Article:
Goodbye gridlock! ‘Fifth Element’ flying cars to hit skies by 2017
The company itself has been around for five years, and past prototypes have existed, all getting ever closer to the technological requirements. This time around, at the Austin, Texas, annual South by Southwest (SXSW) conference on music, film and all things interactive, CEO Juraj Vaculik said he hopes to have a working model for “wealthy supercar buyers” in just two years, according to CBC News.
And that’s not all. Next up, the flying cars will be auto-piloting you through city traffic – which is probably a lesser stretch of the imagination than the first news, given how self-driving technology has taken off recently.
AeroMobil’s new concept is the third stab at the project, and it looks quite spectacular.
"We believe that 2017 we'll be able to launch this to market," Vaculik, Aeromobil’s co-founder, said of the flying roadster at his Sunday presentation.
The two-seater with wings will start off on the road and then be able to take off into the sky like a light sports aircraft.
The limited edition vehicle will be able to fly almost 400 miles or so and use regular car fuel. Vaculik predicts that when the technology really takes off, we’ll have “layers” of the things flying around – as in the flying cars in blockbuster films such as 'The Fifth Element' and the 'Star Wars' series. The altitude is forecast to be set to two miles.
All that’s needed to land is a grass patch of a couple of hundred feet. Vaculik predicts landing strips to be in close proximity to gas stations.
While the upcoming third model (a concept that debuted in October 2014) will put you in the driver’s seat, it also boasts a partial auto-pilot and even a parachute. This might seem funny to some, but you probably don’t want to get a crippling stomach ache in mid-air, so the chute will deploy and land the vehicle safely, without you having to “jump out,” Vaculik said.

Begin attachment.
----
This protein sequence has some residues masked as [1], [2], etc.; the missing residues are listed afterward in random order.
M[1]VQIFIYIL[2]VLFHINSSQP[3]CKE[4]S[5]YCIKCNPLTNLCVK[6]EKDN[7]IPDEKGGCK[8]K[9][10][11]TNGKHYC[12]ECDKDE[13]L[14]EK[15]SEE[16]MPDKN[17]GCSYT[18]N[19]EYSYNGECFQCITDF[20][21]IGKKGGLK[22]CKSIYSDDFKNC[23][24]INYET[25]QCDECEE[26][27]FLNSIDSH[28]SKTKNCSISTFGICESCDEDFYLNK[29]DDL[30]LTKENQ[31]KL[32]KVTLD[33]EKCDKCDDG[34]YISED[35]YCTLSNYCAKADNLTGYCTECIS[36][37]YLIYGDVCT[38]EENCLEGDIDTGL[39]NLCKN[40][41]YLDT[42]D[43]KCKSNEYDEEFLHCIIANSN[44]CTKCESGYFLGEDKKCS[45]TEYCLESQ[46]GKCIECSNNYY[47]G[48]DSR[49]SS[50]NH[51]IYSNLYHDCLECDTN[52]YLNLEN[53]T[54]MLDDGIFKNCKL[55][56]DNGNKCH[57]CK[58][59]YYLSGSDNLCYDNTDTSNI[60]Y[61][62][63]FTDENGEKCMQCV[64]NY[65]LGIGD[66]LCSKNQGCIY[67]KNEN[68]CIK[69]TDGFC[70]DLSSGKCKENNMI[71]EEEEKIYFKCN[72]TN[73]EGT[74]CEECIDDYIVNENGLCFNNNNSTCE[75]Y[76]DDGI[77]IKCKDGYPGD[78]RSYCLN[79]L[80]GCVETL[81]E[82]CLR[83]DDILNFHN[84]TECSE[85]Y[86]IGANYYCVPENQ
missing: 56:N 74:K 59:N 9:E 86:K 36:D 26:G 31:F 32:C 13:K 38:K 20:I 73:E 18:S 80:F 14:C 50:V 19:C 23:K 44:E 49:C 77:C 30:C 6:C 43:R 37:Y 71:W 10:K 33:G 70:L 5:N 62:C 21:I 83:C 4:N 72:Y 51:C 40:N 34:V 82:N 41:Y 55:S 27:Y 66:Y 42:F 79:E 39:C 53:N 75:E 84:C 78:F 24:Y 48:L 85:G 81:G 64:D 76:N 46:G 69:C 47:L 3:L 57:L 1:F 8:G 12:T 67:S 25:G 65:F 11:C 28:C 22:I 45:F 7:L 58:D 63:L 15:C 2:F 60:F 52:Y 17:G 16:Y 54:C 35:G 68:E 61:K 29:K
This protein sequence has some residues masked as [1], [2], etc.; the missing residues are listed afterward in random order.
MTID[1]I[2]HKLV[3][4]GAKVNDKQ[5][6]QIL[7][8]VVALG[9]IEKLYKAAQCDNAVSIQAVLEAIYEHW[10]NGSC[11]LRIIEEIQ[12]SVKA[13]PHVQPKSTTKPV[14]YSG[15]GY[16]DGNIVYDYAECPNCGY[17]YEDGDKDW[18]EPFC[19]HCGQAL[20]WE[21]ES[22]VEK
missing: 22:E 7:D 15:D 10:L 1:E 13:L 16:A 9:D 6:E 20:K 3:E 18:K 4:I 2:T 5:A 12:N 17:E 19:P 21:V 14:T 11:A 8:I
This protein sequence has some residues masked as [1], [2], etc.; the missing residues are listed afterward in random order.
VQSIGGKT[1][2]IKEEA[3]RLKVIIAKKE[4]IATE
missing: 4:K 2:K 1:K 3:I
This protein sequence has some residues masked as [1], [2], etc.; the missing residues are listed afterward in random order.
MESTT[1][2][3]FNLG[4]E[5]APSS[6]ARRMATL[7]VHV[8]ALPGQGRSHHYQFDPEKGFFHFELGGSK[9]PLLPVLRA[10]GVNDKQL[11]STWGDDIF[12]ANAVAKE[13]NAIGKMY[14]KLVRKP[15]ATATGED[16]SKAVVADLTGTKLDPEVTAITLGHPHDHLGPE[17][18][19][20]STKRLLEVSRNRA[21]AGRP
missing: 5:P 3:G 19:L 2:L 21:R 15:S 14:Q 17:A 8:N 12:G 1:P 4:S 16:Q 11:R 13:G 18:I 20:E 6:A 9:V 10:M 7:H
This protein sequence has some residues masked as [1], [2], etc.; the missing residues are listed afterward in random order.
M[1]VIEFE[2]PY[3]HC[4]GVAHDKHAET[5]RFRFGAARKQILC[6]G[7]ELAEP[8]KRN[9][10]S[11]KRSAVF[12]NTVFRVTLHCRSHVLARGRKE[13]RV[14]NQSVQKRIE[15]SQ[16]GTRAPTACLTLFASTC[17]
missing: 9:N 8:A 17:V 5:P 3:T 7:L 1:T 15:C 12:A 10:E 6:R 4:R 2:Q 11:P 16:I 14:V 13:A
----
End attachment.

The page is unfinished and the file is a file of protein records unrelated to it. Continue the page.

The machine, while expensive, may not be unreasonable for a flying car, given that it will still cost you less than some existing supercars. Final pricing is still being worked out.
When AeroMobil releases its miracle to the wider public, it expects to have developed a fully autonomous flying capability.
Until then, however, there is sad news: only qualified pilots will be able to fly this half-car, half-aircraft.
But the vision does not stop at autopilots – we’ll also be getting ride-sharing services and taxis. As Vaculik believes that “If something like a flying Uber and flying Lyft will be on the market… many users will find this a very efficient way to move.”
The technology is predicted to impact our daily lives very significantly within the next decade – getting people to hard-to-reach places, or those with no infrastructure, as just one example. Reducing traffic congestion is also practically a given, though details will be worked out on the regulations.
A lot of talk lately has focused on a need for more high-tech roads as well – something a flying car could also in theory reduce the need for.
The new model has actually been shown as a concept in the past, and is also an evolution of the model 2.5, but progress has been made in great strides on improving the technology.
Vaculik and co. already gave the world working prototypes, so we know the invention works. The first of such proper working prototypes was unveiled at the 2013 Montreal Aerotech Congress.